Emergence: A New Approach to The Perennial Problem of The one and the Manyv


  • Joseph A. Bracken, S.J. Xavier University Cincinnati, OH.




Plato, Aristotle, Thomas Aquinas, René Descartes, Immanuel Kant, Niklas Luhmann, Alfred North Whitehead, Colin Gunton, Stuart Kauffman.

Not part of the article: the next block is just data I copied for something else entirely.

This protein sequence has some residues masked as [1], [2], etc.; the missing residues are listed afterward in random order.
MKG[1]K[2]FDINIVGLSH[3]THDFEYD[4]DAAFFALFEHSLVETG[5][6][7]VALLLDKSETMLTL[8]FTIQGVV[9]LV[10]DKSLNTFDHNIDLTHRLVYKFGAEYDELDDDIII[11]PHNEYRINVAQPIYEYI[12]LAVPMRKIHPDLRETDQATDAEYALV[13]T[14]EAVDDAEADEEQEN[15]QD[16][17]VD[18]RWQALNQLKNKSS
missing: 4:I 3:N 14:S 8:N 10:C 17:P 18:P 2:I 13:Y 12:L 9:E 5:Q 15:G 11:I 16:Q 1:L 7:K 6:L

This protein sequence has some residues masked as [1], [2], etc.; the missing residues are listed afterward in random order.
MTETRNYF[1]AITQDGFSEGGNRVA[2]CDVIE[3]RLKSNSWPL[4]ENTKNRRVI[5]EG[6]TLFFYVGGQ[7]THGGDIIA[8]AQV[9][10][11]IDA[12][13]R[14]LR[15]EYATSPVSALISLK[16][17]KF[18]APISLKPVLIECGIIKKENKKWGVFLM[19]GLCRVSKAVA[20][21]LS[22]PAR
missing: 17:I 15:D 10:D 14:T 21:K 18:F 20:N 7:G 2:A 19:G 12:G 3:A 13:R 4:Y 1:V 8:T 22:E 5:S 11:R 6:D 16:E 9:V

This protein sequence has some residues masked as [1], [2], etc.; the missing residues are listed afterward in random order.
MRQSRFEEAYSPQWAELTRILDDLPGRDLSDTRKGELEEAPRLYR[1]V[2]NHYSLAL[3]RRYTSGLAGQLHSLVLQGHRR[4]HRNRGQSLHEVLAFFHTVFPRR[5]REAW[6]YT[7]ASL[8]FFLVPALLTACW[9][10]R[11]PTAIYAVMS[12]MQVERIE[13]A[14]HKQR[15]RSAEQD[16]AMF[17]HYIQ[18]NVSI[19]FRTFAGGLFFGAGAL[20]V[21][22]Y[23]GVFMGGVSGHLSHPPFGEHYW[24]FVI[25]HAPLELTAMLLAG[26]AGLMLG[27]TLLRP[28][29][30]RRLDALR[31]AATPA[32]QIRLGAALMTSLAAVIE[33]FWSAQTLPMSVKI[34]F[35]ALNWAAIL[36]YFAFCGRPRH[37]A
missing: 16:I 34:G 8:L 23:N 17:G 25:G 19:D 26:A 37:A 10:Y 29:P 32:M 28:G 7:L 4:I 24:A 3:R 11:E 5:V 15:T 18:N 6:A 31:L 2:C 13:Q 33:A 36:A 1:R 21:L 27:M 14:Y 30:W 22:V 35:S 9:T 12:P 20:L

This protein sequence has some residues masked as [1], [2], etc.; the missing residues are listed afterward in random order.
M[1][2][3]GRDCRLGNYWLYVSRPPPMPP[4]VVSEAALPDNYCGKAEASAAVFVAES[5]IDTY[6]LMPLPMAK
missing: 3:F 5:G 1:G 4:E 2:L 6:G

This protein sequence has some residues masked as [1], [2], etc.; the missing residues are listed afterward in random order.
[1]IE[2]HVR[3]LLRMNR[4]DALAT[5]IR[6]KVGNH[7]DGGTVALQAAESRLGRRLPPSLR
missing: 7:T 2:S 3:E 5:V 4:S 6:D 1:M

Emergence, as a relatively new concept in the natural and social sciences, has multiple meanings. As an analogical philosophical concept which consciously resists the dialectical opposition of reductive physicalism and immaterial dualism for the understanding of physical reality, it presupposes an evolutionary world view which is open-ended in its mode of operation rather than conceptually closed. Within such an open-ended world view, the implicit paradigm for the dialectical relationship between the One and the Many will necessarily be different from the corresponding paradigm for that relation within a closed metaphysical system. The purpose of this article is to set forth an understanding of the relation between the One and the Many that rationally justifies an open-ended, process-oriented metaphysics which in turn confirms the proposed validity of that same paradigm for the understanding of physical reality from an evolutionary perspective. Hence, I first lay out the historical development of the classical paradigm for the One and the Many in Western philosophy and at the same time point to its residual deficiencies for a full explanation of physical reality. Then I sketch what I see as a new paradigm for understanding the relation between the One and the Many which does not prioritize either the One over the Many or the Many over the One but sees them as intrinsically interdependent for their existence and intelligibility. Finally, I apply this revised understanding of the relation between the One and the Many to analysis of the generic notion of emergence in the natural sciences. Further application of this new paradigm for the relation between the One and the Many within each of the natural sciences and within the social sciences and the humanities will inevitably involve many other individuals than the author.